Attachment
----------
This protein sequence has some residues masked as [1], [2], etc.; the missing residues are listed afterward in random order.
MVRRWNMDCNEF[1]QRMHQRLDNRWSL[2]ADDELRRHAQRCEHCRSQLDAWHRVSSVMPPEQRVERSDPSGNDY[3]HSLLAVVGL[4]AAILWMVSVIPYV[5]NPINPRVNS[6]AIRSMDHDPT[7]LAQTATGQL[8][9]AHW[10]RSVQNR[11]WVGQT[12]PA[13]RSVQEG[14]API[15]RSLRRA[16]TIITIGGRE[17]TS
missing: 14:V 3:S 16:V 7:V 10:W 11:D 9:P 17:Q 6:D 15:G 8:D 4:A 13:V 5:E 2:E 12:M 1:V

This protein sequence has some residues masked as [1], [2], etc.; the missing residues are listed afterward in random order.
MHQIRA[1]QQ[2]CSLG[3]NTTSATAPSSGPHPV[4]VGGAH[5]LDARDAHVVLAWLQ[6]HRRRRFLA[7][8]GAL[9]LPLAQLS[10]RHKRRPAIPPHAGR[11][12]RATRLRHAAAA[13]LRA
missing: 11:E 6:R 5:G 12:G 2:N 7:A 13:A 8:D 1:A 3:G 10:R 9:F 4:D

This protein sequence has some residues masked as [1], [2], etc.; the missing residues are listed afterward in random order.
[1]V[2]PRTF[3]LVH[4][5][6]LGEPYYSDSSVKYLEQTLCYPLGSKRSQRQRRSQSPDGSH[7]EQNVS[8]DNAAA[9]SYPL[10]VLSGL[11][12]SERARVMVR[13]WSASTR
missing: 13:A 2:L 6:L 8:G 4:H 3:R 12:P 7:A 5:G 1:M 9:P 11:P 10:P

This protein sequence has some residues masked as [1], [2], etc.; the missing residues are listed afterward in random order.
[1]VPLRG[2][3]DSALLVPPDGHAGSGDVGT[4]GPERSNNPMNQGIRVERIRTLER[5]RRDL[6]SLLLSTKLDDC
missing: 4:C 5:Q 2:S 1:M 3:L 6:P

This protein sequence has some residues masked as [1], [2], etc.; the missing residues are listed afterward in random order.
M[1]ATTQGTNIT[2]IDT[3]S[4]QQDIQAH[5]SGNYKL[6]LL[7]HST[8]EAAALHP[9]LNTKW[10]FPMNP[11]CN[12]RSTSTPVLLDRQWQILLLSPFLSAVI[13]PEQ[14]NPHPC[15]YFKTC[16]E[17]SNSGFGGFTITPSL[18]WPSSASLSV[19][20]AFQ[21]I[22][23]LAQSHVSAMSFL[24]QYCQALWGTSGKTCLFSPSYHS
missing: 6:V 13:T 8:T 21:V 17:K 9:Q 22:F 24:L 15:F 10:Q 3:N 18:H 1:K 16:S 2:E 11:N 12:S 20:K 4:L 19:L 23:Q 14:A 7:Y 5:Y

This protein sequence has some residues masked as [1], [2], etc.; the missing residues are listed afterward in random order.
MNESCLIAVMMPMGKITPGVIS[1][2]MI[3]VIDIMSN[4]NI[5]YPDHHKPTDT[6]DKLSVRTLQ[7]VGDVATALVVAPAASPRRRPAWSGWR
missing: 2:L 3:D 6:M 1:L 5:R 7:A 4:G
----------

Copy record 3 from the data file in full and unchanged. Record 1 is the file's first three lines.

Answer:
This protein sequence has some residues masked as [1], [2], etc.; the missing residues are listed afterward in random order.
[1]V[2]PRTF[3]LVH[4][5][6]LGEPYYSDSSVKYLEQTLCYPLGSKRSQRQRRSQSPDGSH[7]EQNVS[8]DNAAA[9]SYPL[10]VLSGL[11][12]SERARVMVR[13]WSASTR
missing: 13:A 2:L 6:L 8:G 4:H 3:R 12:P 7:A 5:G 1:M 9:P 11:P 10:P